Velodyne SPL-1200R Subwoofer Review 
Home Theater Loudspeakers Subwoofers
Written by Augie Bettencourt   
Wednesday, 16 December 2009

Velodyne Acoustics is arguably the most well known subwoofer manufacturer in the world.  In the early 1980’s, a Velodyne subwoofer was simply the subwoofer to own.  If you wanted the best subwoofer made, you purchased a Velodyne - end of story.  At that time, the Velodyne ULD Series set the standard in subwoofer design and everyone soon wanted to purchase the big subwoofer that looked like a coffee table.  By the time the 1990’s rolled around, home theater became all the rage and Dolby Digital and DTS, both 5.1 configurations with left front, center front, right front, left surround, right surround, and a separate low frequency effects (LFE) channel for deep bass, almost made owning a subwoofer mandatory.   Subwoofer demand grew, but subwoofer cabinet size began to shrink.  Companies like Velodyne started to design compact subwoofers with output levels that matched or exceeded past larger designs.  Velodyne’s engineering ability and brand-name recognition allowed it to give consumers what they wanted by developing a complete product line of compact, high-output subwoofers like the Velodyne SPL-1200R.


As I unboxed the Velodyne SPL-1200R, I was immediately struck by the quality of this subwoofer’s beautiful, black lacquer finish.  At a mere 57 pounds, it’s definitely no heavy-weight in subwoofer terms.  At 14 inches high by 14 inches wide by 16 inches deep, it’s quite petite and its small size is downright shocking for a 12-inch subwoofer.  The front panel has a black cloth grille that is removable and has a lighted, blue Velodyne logo.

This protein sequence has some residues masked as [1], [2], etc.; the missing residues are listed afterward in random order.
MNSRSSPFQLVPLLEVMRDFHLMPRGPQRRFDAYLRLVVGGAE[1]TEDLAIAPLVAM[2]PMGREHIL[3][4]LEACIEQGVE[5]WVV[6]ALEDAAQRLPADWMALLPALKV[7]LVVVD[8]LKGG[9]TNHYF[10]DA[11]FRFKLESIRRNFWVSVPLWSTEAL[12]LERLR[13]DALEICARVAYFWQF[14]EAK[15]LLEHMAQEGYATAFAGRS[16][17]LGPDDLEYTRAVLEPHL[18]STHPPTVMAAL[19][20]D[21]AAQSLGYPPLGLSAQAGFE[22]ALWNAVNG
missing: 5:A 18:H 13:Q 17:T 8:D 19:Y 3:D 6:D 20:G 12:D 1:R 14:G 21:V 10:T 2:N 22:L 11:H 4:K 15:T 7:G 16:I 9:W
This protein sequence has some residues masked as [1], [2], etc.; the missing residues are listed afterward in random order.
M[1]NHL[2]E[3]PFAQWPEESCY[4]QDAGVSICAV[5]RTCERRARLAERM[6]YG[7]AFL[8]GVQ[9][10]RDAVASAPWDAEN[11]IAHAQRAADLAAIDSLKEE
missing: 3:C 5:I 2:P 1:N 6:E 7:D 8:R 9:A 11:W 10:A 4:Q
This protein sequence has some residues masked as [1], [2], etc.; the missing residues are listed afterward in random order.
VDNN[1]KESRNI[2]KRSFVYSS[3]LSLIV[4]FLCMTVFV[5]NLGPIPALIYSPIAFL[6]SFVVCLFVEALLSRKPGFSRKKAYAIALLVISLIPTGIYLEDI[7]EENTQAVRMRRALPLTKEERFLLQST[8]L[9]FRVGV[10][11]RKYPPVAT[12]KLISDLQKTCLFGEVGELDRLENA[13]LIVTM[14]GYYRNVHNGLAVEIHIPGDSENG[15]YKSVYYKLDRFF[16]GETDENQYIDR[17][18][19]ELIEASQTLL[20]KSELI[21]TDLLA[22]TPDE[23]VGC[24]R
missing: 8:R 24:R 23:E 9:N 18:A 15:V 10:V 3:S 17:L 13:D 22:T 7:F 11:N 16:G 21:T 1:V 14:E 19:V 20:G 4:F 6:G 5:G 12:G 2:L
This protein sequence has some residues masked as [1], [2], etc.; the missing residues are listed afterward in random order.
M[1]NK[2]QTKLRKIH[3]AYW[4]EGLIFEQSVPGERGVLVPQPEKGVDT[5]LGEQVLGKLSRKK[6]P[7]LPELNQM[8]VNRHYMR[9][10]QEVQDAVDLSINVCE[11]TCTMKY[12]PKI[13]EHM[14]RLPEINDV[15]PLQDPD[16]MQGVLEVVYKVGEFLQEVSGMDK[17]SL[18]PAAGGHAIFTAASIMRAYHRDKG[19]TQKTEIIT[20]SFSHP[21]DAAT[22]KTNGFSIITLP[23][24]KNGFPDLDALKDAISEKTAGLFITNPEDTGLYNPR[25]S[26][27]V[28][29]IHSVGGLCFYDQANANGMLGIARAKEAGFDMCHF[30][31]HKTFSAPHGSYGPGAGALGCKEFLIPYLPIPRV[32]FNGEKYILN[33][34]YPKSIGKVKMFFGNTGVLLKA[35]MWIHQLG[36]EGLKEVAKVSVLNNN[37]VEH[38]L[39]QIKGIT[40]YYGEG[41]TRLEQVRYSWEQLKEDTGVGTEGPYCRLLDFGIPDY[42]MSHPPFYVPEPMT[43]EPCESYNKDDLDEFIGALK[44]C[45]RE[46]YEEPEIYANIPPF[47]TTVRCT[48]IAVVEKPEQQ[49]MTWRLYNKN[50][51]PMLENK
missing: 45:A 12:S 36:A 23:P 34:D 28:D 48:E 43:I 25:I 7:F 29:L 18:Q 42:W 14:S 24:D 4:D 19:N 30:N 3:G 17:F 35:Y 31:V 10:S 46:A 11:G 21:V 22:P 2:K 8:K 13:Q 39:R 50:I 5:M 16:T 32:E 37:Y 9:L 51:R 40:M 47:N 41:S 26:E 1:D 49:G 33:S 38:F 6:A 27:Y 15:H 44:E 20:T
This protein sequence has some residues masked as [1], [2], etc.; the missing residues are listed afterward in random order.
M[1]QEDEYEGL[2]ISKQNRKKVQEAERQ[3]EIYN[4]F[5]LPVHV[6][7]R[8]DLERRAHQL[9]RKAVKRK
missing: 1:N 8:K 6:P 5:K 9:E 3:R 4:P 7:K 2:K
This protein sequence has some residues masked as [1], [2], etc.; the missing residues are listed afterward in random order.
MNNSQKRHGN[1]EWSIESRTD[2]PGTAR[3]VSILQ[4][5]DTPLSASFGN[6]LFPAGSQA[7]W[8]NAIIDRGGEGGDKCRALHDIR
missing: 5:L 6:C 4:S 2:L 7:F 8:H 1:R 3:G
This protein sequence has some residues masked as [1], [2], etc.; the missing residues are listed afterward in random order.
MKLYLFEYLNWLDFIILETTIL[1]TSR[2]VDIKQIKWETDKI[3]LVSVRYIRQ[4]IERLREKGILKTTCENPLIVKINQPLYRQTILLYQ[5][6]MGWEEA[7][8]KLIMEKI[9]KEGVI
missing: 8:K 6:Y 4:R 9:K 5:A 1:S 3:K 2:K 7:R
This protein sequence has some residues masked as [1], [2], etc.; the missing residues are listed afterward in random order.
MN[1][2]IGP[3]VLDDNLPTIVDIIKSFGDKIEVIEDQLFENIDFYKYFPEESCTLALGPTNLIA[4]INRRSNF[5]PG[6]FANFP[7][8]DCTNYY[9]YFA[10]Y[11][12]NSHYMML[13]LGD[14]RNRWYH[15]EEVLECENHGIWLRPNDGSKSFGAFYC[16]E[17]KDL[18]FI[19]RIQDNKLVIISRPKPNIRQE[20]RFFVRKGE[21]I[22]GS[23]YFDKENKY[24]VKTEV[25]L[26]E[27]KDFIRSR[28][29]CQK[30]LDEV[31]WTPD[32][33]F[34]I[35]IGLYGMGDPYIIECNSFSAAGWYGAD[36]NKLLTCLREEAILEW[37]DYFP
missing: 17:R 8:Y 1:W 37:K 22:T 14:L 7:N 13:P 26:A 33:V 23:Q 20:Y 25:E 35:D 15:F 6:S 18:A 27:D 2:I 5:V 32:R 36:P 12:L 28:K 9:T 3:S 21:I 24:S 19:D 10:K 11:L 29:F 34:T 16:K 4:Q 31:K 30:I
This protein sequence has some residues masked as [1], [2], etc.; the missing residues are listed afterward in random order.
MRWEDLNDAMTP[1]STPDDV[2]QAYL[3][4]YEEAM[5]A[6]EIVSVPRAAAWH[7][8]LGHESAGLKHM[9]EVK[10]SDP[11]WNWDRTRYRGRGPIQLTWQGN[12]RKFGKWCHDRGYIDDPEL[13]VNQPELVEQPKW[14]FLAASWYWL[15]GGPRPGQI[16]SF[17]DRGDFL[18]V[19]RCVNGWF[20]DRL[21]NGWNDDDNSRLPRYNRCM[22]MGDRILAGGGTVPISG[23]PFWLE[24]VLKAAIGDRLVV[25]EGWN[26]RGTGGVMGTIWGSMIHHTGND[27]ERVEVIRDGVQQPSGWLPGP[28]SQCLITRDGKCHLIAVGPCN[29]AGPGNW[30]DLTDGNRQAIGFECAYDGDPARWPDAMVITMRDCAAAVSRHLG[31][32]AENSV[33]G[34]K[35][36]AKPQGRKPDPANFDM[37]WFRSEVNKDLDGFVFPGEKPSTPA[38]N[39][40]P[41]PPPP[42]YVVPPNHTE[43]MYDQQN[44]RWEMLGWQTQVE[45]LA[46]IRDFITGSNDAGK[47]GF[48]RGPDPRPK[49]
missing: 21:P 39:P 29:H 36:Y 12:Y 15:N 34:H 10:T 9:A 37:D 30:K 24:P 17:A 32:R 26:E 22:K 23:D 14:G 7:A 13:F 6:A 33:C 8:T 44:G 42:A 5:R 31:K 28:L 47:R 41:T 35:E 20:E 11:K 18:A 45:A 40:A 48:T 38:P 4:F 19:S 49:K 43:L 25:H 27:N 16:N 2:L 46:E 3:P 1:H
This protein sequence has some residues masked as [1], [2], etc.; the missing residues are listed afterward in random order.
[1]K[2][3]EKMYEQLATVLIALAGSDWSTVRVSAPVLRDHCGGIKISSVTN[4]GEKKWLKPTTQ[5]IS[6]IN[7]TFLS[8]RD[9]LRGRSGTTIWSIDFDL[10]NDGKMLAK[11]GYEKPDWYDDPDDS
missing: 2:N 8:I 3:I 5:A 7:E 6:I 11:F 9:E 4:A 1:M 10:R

Setup couldn’t be easier.  I disconnected my current reference subwoofer, which also has balanced (XLR) inputs, plugged in the power cord, ran the auto-EQ feature, adjusted the volume with the help of my Radio Shack SPL meter and had the subwoofer woofing within minutes.  I’ll discuss the one button, auto-EQ feature later in the review, but I must say that I found the one button, auto-EQ feature of this subwoofer easier to use than with any other subwoofer I have ever used before.  There aren’t many subwoofers on the market that have this feature, but I found it both invaluable and extremely simple to use.    


 The SPL-R (Small, Precise, Loud – Remote) Series is available in three different models (SPL-800R, SPL-1000R and SPL-1200R) and all SPL-R Series subwoofers feature a six-band auto-EQ function, with included microphone and a full-featured remote control.  With one touch on the remote, the SPL-R generates its own test tone, analyzes that tone via the included microphone and feeds the information back to the subwoofer.  It then automatically adjusts the 6-band internal EQ to provide and best bass performance in any room, regardless of acoustical variation.  The auto-EQ function is powered by the Texas Instrument Digital Signal Processing (DSP) technology that allows precise management of the subwoofer’s crossovers, slopes, equalization, subsonic filters and distortion limiting circuitry.  Velodyne claims this technology allows the SPL-R Series subwoofers to play incredibly low and loudly, with 70% less distortion than competitive products.